Ousted Yemen President conducted illegal transactions to induce instability

Ousted Yemen President conducted illegal transactions to induce instability
2017-01-25
A- A+
Donia Al-Watan
The son of ousted Yemeni President Ali Abdullah Saleh, Khalied Abdullah Saleh, has been found to have conducted a series of money laundering schemes for his father in five countries, bypassing sanctions in place since November 2014.

According to documents obtained by Al-Jazeera Arabic. The money laundering was for the purpose of facilitating Saleh’s influence as a political actor in Yemen, after he was ousted from power during the Arab Spring in February 2012. Ali Abdullah Saleh transferred his bank accounts and overseas shares to his son Khaled, who then established an investment company in the UAE.

The report also discussed the way in which other sanctioned personnel who are affiliated to Saleh and the Houthi movement in Yemen have violated financial sanction. These included the ousted President’s son Ahmed, Yemeni businessman Shaher Abdulhaq and notorious Houthi-affiliated weapons and arms dealer Fares Mana’a.

The report stated that Mana’a had travelled to various countries, including France, Brazil, Egypt and other African countries after he illegally obtained a diplomatic passport. He was sanctioned by the UN in 2010 for purchasing arms for the Houthis from Al-Shabaab, an Al-Qaeda affiliate, based in East Africa.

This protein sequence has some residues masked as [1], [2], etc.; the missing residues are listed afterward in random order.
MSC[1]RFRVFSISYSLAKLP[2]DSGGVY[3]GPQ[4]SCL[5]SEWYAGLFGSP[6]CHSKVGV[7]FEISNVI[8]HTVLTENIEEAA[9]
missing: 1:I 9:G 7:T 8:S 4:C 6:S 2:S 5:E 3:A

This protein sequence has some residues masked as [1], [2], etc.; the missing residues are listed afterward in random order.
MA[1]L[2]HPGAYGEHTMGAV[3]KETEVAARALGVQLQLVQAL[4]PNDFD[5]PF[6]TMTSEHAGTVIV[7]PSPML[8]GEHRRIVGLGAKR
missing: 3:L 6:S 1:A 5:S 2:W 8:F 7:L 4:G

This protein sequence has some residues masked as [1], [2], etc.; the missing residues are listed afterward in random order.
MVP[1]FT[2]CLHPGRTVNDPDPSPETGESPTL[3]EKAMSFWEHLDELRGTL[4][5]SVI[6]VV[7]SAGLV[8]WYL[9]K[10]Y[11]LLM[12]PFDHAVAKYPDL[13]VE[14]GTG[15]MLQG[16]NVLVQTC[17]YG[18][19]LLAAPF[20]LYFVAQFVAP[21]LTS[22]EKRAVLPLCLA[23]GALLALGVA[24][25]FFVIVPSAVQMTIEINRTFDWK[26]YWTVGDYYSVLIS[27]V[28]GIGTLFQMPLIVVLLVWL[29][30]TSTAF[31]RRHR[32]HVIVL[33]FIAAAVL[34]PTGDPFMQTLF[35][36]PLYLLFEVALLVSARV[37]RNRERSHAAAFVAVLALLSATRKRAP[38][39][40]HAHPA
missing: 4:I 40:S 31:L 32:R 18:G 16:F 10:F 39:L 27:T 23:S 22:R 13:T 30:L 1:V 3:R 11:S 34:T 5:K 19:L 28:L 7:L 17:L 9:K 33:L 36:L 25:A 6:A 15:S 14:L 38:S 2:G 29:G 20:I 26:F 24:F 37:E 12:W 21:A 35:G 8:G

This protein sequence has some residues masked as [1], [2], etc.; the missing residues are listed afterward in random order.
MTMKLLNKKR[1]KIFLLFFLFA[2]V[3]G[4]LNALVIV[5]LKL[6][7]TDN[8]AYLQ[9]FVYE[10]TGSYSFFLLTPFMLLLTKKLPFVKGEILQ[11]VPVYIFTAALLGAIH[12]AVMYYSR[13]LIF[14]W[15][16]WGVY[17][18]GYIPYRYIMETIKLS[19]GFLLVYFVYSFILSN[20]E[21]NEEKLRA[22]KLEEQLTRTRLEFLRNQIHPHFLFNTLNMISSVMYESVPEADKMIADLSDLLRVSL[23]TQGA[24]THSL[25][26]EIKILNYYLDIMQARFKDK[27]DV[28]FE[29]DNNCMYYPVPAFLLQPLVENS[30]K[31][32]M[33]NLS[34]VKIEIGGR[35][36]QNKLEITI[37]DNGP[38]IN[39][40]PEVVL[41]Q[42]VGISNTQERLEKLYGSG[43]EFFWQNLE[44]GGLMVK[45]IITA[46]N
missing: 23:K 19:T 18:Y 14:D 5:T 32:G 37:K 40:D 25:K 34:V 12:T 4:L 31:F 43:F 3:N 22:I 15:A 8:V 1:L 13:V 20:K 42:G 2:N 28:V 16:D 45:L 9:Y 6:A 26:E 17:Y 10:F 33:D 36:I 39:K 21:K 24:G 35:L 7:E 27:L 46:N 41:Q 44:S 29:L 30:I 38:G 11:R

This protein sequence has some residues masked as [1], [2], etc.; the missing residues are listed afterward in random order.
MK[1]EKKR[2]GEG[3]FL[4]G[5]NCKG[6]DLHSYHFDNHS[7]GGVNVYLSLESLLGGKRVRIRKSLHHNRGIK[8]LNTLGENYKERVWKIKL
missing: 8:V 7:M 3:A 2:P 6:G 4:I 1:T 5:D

The report confirmed Ali Abdullah Saleh still has significant influence over Yemen through the tribal, political and military networks he built up during his 33 year rule. Moreover, he has used covert methods to influence and stall the progress of current Yemeni President Abd Rabbuh Mansur Hadi’s government.

An analysis was also carried out on the relationship between Saleh and the Houthis. This noted that the strategic alliance between them may seem strong, but it is based primarily on their mutual interest and yet there no ideological political union between the Houthis and Saleh. Importantly it noted that, if placed under further strain from strategic losses, their alliance would be at risk.
Comments